Great Britain’s Union Flag (Union Jack)
Great Britain’s Union Flag
(1606 - 1801)
Although the British flag underwent a number of changes in the 17th century, the St. George’s Cross continued as the official national flag. For seagoing ships, however, the official banner was the Union flag (better known as the Union Jack), which combined England St. George’s Cross with Scotland’s St. Andrew’s Cross (a white saltire on blue). In 1707, the Union flag became Britain’s national land flag. As of that date, all of present-day Georgia was included within the area claimed by the second Carolina charter (1665), so the Union flag would have been the official flag of what would one day become Georgia.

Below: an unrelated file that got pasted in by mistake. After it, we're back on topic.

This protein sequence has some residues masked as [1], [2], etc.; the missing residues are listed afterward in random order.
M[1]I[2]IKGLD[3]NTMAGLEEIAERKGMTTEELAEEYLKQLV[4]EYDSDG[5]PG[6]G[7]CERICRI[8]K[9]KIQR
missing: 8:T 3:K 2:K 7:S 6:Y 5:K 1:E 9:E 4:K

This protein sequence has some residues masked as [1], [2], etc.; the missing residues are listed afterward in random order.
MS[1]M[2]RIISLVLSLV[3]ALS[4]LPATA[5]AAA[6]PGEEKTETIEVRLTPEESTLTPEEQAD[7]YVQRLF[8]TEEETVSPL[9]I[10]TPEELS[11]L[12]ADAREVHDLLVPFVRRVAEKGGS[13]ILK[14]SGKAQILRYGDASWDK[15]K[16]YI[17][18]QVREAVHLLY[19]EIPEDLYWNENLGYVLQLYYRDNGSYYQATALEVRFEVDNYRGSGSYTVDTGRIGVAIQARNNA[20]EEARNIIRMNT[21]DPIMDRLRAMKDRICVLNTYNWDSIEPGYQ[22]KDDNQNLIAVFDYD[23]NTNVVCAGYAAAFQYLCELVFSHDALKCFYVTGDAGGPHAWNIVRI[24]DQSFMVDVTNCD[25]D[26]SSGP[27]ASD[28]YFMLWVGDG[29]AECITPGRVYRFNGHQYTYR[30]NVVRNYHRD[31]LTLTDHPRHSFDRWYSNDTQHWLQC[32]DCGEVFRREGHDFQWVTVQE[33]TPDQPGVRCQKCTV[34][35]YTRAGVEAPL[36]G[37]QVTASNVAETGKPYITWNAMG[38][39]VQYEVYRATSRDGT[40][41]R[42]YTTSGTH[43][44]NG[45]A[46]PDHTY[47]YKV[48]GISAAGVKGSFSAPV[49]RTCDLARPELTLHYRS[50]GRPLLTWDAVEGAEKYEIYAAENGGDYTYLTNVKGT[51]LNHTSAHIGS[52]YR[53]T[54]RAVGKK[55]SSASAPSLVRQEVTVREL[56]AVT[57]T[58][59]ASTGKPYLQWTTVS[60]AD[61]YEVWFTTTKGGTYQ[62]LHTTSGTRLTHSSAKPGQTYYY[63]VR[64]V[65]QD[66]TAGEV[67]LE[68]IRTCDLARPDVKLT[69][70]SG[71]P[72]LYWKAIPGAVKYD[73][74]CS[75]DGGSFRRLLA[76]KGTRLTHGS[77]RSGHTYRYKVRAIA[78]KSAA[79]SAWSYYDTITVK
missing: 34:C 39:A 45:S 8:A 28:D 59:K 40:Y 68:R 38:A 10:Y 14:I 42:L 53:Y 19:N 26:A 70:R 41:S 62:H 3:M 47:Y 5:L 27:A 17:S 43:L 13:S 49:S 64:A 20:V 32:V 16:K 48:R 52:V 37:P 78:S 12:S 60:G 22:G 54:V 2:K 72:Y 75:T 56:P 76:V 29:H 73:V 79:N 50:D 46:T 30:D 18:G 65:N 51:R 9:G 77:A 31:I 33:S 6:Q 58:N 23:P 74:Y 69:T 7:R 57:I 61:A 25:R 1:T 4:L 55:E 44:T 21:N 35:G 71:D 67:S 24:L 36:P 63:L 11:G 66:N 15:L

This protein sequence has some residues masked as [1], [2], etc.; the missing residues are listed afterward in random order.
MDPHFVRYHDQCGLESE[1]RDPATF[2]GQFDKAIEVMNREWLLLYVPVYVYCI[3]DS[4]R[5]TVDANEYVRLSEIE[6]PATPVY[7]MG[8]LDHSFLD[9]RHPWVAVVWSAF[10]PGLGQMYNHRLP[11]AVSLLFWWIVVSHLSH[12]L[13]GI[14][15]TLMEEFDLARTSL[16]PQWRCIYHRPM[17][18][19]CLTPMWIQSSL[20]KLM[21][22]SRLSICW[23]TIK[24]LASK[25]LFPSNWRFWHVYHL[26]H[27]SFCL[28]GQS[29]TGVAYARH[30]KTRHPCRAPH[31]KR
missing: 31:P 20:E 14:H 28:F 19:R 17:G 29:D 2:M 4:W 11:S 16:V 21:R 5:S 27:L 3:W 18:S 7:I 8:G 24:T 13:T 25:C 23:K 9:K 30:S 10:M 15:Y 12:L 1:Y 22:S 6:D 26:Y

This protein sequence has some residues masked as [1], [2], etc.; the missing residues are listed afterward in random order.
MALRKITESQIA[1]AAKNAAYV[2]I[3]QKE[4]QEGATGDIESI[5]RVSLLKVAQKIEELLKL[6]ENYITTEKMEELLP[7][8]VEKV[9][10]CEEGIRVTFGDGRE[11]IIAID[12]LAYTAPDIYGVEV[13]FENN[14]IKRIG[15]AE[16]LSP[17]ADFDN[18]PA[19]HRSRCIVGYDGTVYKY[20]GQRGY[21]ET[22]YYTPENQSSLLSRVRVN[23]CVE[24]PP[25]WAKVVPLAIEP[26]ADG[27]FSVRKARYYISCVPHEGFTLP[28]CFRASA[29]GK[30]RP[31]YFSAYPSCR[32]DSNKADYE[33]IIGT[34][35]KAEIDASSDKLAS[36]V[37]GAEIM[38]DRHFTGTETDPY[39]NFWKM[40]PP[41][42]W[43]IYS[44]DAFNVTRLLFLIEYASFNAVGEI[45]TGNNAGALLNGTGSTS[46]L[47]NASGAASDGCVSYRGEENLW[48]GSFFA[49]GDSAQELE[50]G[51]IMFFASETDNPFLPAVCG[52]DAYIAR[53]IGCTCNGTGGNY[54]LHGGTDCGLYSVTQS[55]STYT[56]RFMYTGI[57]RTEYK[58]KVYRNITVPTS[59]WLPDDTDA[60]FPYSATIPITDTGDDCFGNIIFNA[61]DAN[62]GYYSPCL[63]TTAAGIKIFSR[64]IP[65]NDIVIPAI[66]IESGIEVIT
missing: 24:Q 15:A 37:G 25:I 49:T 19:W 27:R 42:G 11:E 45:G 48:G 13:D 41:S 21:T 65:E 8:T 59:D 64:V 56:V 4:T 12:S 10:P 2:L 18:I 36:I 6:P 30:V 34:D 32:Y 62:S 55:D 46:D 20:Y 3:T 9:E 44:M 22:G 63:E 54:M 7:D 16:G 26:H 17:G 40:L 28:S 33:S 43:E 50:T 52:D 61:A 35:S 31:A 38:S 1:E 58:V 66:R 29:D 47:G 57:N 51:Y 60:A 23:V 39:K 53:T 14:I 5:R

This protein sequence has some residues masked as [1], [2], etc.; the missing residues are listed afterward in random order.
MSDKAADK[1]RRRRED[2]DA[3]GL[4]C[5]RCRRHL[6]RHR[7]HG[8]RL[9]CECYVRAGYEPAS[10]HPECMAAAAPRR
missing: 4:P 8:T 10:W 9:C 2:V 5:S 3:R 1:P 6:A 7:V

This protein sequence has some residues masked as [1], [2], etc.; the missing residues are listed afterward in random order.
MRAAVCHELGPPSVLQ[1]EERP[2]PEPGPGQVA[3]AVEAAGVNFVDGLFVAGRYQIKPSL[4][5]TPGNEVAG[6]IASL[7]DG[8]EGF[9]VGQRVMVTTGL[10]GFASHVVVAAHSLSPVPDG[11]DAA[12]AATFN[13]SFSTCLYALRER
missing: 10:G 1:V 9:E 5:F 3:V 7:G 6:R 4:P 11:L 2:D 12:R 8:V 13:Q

In 1721, Britain authorized construction of Fort King George at the mouth of the Altamaha River. Although the post was abandoned in 1727, the Union flag probably flew at the fort.
The current national flag of Great Britain, which added a divided red saltire of St. Patrick in recognition of Ireland as part of the United Kingdom, did not come into existence until 1801. This means that throughout Georgia’s existence as a colony, the official land flag would have been the 1707 flag.